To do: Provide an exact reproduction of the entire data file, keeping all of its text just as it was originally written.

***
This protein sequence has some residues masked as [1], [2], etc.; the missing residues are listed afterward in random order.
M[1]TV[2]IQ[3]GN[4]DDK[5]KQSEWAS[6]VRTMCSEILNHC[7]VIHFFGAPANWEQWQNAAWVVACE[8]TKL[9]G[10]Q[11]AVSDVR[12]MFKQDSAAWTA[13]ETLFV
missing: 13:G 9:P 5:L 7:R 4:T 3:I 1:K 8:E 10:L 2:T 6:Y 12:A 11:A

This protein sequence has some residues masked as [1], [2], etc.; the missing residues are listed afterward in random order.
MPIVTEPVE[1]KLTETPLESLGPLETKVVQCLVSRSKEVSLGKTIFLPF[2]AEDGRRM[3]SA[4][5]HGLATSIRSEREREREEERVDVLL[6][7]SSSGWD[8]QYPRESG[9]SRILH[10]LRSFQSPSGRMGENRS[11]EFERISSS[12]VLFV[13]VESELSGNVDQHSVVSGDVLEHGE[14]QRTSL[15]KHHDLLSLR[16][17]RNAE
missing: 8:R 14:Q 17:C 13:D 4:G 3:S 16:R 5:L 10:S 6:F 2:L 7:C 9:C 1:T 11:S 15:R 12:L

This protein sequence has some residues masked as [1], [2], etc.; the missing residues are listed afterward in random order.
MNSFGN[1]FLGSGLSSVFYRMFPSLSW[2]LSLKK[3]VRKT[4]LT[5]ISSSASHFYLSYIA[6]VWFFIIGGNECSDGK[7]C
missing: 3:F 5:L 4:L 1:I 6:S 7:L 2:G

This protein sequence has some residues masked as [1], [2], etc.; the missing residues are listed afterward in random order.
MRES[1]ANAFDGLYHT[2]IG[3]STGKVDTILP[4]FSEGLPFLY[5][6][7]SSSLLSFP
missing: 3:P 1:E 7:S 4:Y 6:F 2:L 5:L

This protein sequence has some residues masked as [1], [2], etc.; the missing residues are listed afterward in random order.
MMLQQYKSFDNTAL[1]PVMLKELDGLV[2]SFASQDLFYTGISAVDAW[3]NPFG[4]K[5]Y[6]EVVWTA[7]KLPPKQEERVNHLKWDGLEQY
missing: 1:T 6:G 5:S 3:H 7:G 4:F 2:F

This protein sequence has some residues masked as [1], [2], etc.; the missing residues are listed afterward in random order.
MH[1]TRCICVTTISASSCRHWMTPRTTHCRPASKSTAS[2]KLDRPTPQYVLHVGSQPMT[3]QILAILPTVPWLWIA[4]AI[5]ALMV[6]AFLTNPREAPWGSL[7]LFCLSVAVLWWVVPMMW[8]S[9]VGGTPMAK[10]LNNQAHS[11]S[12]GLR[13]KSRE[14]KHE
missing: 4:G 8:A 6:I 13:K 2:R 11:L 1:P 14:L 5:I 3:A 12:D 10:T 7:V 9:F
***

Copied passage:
This protein sequence has some residues masked as [1], [2], etc.; the missing residues are listed afterward in random order.
M[1]TV[2]IQ[3]GN[4]DDK[5]KQSEWAS[6]VRTMCSEILNHC[7]VIHFFGAPANWEQWQNAAWVVACE[8]TKL[9]G[10]Q[11]AVSDVR[12]MFKQDSAAWTA[13]ETLFV
missing: 13:G 9:P 5:L 7:R 4:T 3:I 1:K 8:E 10:L 2:T 6:Y 12:A 11:A

This protein sequence has some residues masked as [1], [2], etc.; the missing residues are listed afterward in random order.
MPIVTEPVE[1]KLTETPLESLGPLETKVVQCLVSRSKEVSLGKTIFLPF[2]AEDGRRM[3]SA[4][5]HGLATSIRSEREREREEERVDVLL[6][7]SSSGWD[8]QYPRESG[9]SRILH[10]LRSFQSPSGRMGENRS[11]EFERISSS[12]VLFV[13]VESELSGNVDQHSVVSGDVLEHGE[14]QRTSL[15]KHHDLLSLR[16][17]RNAE
missing: 8:R 14:Q 17:C 13:D 4:G 3:S 16:R 5:L 10:S 6:F 2:L 7:C 9:C 1:T 11:S 15:R 12:L

This protein sequence has some residues masked as [1], [2], etc.; the missing residues are listed afterward in random order.
MNSFGN[1]FLGSGLSSVFYRMFPSLSW[2]LSLKK[3]VRKT[4]LT[5]ISSSASHFYLSYIA[6]VWFFIIGGNECSDGK[7]C
missing: 3:F 5:L 4:L 1:I 6:S 7:L 2:G

This protein sequence has some residues masked as [1], [2], etc.; the missing residues are listed afterward in random order.
MRES[1]ANAFDGLYHT[2]IG[3]STGKVDTILP[4]FSEGLPFLY[5][6][7]SSSLLSFP
missing: 3:P 1:E 7:S 4:Y 6:F 2:L 5:L

This protein sequence has some residues masked as [1], [2], etc.; the missing residues are listed afterward in random order.
MMLQQYKSFDNTAL[1]PVMLKELDGLV[2]SFASQDLFYTGISAVDAW[3]NPFG[4]K[5]Y[6]EVVWTA[7]KLPPKQEERVNHLKWDGLEQY
missing: 1:T 6:G 5:S 3:H 7:G 4:F 2:F

This protein sequence has some residues masked as [1], [2], etc.; the missing residues are listed afterward in random order.
MH[1]TRCICVTTISASSCRHWMTPRTTHCRPASKSTAS[2]KLDRPTPQYVLHVGSQPMT[3]QILAILPTVPWLWIA[4]AI[5]ALMV[6]AFLTNPREAPWGSL[7]LFCLSVAVLWWVVPMMW[8]S[9]VGGTPMAK[10]LNNQAHS[11]S[12]GLR[13]KSRE[14]KHE
missing: 4:G 8:A 6:I 13:K 2:R 11:L 1:P 14:L 5:I 3:A 12:D 10:T 7:V 9:F